Sitting at the kids' table

staff note

During most major holidays, my family either hosts or attends a dinner party. The host family spends the afternoon creating a wide and varied dinner spread. Guests arrive around 5 p.m., each bringing a dish or two with them. Once everyone arrives, we load up our plates and head to the tables. One table is usually reserved for the adults and one for the kids.

This past Thanksgiving was familiar in some ways: we hosted that all-too-familiar party. But, we were in a new home — a new place, with some old faces and some new ones. My mom recently relocated to Iowa for her job, along with many of her coworkers, but the families with kids that I knew well were still back in Indiana.

There were also fewer people than usual. Still, before the guests arrived, we tidied up — my mom specifically told me to make my bed in case people wanted to see the new house — and set out the two tables. One for the adults, and one for the kids. When it came time to sit down, though, I hesitated. There were only four “kids” and seven adults at that point, with about nine chairs at the larger table. A few of the “kids” were also already graduate students, which added to the awkwardness of the seating situation.

My dad told my sister and I to sit wherever, but my mom waved us over to the smaller table. So, we sat there. Just the two of us. Until the larger table filled up, and one of the adults came over to sit with us. When the last family arrived, a few more people joined us, but it still had a sort of awkwardness of feeling that we were not all in our usual places.

Eventually, dinner ended. But the typical activities for the “kids” — playing games, watching movies and TV — had not yet been set up in the new house. We eventually dug into one of the large, still-packed boxes and found some board games. My sister and I played 3D Blockus on our own for a bit. Just the two of us. Another girl, a college senior, later joined us to play a couple rounds of Harry Potter Clue.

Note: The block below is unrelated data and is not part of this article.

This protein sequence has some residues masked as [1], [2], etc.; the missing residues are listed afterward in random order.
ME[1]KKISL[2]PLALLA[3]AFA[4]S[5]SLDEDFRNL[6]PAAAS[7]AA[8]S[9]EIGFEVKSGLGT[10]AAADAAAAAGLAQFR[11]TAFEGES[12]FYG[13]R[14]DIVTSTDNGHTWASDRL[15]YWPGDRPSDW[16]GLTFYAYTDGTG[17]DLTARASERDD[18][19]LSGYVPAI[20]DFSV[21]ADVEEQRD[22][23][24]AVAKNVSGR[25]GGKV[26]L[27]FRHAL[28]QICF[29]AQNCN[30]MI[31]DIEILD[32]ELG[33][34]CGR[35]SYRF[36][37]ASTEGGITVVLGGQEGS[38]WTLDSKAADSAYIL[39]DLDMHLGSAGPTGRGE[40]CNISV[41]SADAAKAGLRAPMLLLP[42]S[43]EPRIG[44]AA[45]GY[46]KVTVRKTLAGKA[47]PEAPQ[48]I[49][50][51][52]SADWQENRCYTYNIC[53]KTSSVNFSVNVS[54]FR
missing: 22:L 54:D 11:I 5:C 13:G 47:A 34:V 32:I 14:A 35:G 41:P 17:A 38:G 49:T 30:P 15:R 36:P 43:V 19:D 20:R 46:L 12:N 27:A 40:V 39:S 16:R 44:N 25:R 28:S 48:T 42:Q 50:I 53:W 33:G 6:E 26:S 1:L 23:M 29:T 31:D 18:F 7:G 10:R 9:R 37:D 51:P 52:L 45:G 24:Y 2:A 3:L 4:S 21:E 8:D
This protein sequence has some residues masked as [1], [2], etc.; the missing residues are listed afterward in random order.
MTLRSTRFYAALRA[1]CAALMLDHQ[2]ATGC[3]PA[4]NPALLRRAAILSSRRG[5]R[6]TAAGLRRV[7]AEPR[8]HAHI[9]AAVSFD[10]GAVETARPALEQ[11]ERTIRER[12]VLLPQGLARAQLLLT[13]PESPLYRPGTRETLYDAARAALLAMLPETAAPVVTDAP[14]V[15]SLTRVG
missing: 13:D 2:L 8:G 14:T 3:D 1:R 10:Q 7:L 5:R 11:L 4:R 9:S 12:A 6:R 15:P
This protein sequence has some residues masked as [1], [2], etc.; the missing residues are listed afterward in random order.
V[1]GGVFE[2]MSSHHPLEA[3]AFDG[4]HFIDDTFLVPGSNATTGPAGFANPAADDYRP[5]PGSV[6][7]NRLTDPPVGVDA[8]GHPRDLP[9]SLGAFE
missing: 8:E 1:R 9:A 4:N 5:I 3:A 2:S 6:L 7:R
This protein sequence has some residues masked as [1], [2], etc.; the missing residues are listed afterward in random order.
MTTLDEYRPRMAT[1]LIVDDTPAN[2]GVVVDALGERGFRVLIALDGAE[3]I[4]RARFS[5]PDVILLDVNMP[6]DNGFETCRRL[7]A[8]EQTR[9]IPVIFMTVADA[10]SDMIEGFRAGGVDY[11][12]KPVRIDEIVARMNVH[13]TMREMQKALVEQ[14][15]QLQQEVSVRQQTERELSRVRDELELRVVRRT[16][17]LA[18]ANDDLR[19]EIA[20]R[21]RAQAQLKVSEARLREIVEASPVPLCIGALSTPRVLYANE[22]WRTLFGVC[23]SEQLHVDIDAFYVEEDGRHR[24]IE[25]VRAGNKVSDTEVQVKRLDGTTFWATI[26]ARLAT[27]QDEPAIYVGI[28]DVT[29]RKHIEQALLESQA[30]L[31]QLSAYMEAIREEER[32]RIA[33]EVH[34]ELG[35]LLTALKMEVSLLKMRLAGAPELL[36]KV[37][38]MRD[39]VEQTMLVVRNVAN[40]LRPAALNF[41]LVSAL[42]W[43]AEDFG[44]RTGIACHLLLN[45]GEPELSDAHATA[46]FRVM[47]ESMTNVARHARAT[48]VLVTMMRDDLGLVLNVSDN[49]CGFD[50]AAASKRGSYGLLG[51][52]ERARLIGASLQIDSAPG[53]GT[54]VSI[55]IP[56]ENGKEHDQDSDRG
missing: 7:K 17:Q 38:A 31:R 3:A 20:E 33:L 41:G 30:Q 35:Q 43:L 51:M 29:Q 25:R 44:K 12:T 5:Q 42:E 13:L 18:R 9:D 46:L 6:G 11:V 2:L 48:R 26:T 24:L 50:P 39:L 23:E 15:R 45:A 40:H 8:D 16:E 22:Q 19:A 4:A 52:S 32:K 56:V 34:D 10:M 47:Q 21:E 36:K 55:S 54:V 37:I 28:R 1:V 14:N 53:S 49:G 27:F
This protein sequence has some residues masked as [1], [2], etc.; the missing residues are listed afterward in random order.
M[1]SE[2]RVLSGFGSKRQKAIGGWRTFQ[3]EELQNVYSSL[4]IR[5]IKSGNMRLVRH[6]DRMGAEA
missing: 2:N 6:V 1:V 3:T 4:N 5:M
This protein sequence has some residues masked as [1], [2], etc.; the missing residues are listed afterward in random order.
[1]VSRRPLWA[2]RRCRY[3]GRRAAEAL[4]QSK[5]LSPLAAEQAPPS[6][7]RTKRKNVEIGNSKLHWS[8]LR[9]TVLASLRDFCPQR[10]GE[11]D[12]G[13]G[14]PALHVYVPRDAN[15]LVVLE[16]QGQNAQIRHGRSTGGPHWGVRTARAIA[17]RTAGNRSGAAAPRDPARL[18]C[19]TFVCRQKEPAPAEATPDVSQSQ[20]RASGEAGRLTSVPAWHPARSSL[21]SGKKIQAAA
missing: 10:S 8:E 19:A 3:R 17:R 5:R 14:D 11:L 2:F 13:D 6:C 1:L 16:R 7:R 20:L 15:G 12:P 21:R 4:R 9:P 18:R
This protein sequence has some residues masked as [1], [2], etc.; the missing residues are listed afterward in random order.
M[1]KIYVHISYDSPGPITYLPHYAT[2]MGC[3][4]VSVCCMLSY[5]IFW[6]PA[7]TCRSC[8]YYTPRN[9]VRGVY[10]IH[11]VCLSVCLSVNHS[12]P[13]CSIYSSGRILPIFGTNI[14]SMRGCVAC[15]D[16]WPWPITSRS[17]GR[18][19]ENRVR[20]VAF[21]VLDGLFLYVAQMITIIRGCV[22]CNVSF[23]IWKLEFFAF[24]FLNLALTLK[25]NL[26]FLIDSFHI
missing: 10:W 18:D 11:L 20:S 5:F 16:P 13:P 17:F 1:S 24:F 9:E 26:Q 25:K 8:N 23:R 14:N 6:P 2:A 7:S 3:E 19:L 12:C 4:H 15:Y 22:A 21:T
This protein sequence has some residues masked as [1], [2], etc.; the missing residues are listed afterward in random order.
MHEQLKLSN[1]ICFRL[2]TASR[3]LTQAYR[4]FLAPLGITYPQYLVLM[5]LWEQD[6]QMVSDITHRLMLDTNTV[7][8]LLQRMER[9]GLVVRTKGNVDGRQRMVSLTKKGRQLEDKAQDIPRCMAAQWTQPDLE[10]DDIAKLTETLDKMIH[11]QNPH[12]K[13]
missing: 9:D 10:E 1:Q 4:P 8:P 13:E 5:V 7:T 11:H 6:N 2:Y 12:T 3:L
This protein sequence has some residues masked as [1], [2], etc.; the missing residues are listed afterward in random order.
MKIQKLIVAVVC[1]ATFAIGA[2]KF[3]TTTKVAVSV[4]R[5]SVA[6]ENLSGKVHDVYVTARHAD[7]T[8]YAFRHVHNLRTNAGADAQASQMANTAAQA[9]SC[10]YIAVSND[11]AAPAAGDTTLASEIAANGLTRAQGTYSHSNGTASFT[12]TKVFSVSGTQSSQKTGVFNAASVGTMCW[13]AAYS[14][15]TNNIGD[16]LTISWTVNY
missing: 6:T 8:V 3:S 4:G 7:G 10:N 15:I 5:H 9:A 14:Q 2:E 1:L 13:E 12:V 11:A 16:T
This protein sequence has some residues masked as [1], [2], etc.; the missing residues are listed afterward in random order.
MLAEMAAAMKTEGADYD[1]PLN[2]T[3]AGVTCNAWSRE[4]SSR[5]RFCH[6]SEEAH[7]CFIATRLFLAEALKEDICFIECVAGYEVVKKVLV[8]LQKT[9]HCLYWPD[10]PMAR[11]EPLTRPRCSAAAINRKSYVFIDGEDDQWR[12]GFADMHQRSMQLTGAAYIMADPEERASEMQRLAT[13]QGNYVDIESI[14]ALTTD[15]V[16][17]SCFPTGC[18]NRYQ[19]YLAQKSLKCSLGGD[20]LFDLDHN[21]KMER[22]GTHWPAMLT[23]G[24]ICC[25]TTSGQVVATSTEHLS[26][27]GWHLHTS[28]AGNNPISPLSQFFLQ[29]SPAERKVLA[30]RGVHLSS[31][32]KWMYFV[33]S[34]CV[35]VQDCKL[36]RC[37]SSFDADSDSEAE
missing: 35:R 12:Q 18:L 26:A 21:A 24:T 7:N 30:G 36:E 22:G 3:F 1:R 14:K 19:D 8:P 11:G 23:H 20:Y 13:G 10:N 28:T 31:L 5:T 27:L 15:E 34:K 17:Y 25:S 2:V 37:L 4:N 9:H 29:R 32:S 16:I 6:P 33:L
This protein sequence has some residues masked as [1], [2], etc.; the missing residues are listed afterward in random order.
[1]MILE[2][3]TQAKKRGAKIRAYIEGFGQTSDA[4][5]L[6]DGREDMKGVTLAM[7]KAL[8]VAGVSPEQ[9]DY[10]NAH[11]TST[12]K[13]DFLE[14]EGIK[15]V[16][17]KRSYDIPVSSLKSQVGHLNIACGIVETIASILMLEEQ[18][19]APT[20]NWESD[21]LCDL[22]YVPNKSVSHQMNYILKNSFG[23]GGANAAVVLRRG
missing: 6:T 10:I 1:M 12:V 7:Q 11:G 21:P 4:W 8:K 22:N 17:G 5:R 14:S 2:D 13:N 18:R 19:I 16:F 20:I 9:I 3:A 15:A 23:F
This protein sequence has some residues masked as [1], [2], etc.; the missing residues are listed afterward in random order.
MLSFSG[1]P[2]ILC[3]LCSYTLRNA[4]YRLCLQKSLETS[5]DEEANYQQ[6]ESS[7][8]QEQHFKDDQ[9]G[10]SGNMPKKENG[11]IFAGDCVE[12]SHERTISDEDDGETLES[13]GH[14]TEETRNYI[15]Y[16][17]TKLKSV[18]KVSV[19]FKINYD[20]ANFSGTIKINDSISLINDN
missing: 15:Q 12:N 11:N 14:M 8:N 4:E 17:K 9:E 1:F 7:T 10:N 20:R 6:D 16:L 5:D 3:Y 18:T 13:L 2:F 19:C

After we took a cheesecake break and snacked on some other foods, the adults decided it was about time to start playing cards. Unlike at most of these parties, though, we all played together. My sister and I were looped into the game, included as part of this tradition rather than hearing the goings-on and echoes of the card game from afar.

We played as if we were a single person rather than two individuals so that we could work together. The two of us together was the equivalent of one adult. It took us a bit to learn how to play — it has elements of Euchre (a classic Midwestern game), Big 2, President/Capitalism (this game goes by a number of names), and some twists of its own. I’m not even sure what this game is called; I just know that they play it during nearly every get-together.

The game requires two or three decks of cards with the jokers, depending on the number of players. There are two teams, one that is trying to win and flip control of the game, and one that is trying to maintain control by preventing the first team from gaining points. The points come from winning hands that have kings, fives and tens. There’s also a trump suit, and the highest card changes every round of the game (not every hand, every round), starting with 2, then 3 and so on. You have to follow suit and follow the number of cards the first person plays (i.e. single, pairs, triples, etc.). Needless to say, as we asked questions, we gave away quite a bit of information about what cards were in our hand.

It was a lot of fun. Confusing at first and somewhat difficult to follow, but fun. It was also something of a revelation. I remember always thinking that the loud laughter of the adults was a bit amusing and a bit obnoxious. But joining in with the adults in the game gave me a different perspective. That day, I was part of that laughter.

It led to a noticeable change in my role in the family dynamic — while I’ll always be my parents’ daughter, I’m no longer a child. I think that change, though, is one of several in a process of increasing independence. Some other major shifts along the way included my first time driving without a parent in the passenger seat, traveling to another country on my own, leaving home for an out-of-state college and finding my first internship.

But I don’t feel like a full-fledged adult yet. If I had to set out on my own tomorrow, there would still be a lot that I don’t know. It is an intimidating prospect, thinking about the future and setting out without a clear path or any guarantees. For now, I’ll keep sitting at the “kids” table, as I continue to transition, try out different experiences and become more independent.

Selena Qian is a Trinity sophomore and Recess features editor. 


Share and discuss “Sitting at the kids' table” on social media.